[Previous] [Next] [Up] [Title]

4.1. The components and approach of the DIAL prototype

A key part of Project DIAL is the development of the DIAL prototype, so as to provide an example of the types of facilities which could be expanded into a full system, to allow such facilities to be demonstrated to potential users and potential funding sources, and to allow users to test the facilities for themselves. It was decided at the outset of the project that, given that the World-Wide-Web made this possible, the prototype would be accessible by the public from its earliest stages, except for the DIALogue component which is of its nature only available to Authorised Users.

The prototype has been available for public access since August 1997 at http://www.austlii.edu.au/au/special/dial/ There are some disadvantages in allowing users to access a prototype before it is finished, but it has allowed quite a number of people to become aware of and interested in Project DIAL even before the prototype is complete.

Whether and how the Project DIAL prototype is advanced to any further stages beyond the completion of this feasibility study is a matter for the Asian Development Bank.

4.1.1. Components - the Project DIAL home page

The three components of DIAL can be seen from its home page: Each of these components is described in detail in the next three chapters. This chapter discusses a number of issues common to the first two components.

4.1.2. Approach - Beyond print

A broad analogy to these components is that DIAL Index is like looking through a library card catalogue and picking general titles (ie. Internet sites) that might be useful; DIAL Search is like going to the actual book and viewing the text (ie. searching full-text legislation for word occurrences); and DIALogue is like getting general guidance from the local reference librarian.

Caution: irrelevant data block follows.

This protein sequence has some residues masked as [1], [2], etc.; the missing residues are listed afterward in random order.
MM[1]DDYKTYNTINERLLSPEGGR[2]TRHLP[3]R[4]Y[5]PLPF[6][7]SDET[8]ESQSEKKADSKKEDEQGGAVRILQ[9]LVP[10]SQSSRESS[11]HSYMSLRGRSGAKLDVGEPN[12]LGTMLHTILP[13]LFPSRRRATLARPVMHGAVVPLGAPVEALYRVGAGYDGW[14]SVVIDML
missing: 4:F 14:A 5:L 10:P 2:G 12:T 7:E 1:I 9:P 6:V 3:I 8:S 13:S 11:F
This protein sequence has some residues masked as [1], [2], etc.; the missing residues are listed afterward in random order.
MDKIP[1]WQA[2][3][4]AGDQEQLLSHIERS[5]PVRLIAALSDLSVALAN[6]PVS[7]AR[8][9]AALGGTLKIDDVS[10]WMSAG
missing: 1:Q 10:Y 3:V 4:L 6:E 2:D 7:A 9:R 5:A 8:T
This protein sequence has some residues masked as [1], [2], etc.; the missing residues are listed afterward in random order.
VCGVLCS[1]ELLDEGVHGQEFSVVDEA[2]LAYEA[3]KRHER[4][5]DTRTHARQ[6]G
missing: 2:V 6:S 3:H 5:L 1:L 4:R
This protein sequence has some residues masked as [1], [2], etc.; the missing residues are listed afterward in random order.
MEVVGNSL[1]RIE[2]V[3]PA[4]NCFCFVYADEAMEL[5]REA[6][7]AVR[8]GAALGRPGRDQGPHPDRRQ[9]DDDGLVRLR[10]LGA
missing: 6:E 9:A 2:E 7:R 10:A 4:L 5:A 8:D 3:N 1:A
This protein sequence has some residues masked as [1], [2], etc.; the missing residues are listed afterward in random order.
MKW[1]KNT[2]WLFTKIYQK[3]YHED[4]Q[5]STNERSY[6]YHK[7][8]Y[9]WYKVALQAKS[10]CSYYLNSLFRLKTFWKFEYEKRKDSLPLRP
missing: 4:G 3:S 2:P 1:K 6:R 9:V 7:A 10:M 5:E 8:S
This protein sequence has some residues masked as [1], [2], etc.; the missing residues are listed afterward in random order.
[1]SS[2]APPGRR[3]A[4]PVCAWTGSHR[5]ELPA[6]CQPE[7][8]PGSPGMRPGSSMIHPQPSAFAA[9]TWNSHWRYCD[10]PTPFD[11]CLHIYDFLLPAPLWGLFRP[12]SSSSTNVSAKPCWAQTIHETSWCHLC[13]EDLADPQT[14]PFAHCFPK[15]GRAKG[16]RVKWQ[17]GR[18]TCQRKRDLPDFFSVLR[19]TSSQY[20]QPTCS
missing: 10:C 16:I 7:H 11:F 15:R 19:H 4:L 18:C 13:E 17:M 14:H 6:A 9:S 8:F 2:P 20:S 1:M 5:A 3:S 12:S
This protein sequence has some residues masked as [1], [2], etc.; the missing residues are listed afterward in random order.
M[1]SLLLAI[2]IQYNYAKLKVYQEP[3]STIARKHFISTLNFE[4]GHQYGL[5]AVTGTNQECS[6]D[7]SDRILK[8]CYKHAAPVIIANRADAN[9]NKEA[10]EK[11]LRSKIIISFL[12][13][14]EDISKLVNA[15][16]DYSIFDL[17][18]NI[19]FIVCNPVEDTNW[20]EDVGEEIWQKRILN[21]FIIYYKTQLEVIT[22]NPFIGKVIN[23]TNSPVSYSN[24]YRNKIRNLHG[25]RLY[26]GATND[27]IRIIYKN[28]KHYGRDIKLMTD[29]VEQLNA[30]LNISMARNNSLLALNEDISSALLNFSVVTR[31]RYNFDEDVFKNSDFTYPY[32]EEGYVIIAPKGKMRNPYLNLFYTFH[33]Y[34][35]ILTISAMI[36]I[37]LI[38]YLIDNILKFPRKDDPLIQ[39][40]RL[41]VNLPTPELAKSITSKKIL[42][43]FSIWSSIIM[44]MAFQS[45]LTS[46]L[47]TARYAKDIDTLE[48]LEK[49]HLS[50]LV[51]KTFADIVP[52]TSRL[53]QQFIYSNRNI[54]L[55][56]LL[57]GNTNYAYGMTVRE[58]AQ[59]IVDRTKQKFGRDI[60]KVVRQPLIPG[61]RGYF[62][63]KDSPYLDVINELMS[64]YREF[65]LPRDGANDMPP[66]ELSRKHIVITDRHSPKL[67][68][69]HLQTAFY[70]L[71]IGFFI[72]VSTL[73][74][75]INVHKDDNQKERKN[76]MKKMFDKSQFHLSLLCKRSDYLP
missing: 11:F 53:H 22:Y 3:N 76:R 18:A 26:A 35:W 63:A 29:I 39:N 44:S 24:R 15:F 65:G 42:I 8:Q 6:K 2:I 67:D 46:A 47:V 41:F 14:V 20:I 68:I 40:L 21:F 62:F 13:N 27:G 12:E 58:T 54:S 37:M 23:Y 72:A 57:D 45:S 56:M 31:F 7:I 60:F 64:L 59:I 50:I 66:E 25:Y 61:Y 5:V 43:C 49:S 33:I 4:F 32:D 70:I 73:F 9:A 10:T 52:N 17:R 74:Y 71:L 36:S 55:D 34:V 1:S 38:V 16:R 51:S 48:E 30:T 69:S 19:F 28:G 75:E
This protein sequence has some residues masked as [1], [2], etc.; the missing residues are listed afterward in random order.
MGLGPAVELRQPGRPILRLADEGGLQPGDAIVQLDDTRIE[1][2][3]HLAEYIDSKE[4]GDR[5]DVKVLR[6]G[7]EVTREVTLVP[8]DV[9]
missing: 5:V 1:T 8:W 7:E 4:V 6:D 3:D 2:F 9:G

This analogy is appealing but has two fundamental limitations. First, full text searching (such as in DIAL Search) does not really have a paper analogy - our experience of reading books rarely involves us scanning large bodies of text for pre-defined word combination, it is closer to a very limited form of hypertext browsing.

More important, if you only implement digital facilities in ways that have paper-based analogies, you are a priori accepting potentially crippling limitations on a new and different medium. One of the aims of developing computerised facilities is to achieve things that are simply impossible in a paper-based system (for example, the searches of DIAL Search embedded in DIAL Index). Analogies to paper-based systems can be very useful in achieving user familiarity and acceptance in a new medium, but they should not be used as a limiting factor.

Project DIAL home page - http://www.austlii.edu.au/au/special/dial/

4.1.3. A summary of the main elements underlying the approach

Some of the factors underlying the approach taken in the DIAL prototype, and which will be discussed in the following chapters, are:

  • [Previous] [Next] [Up] [Title]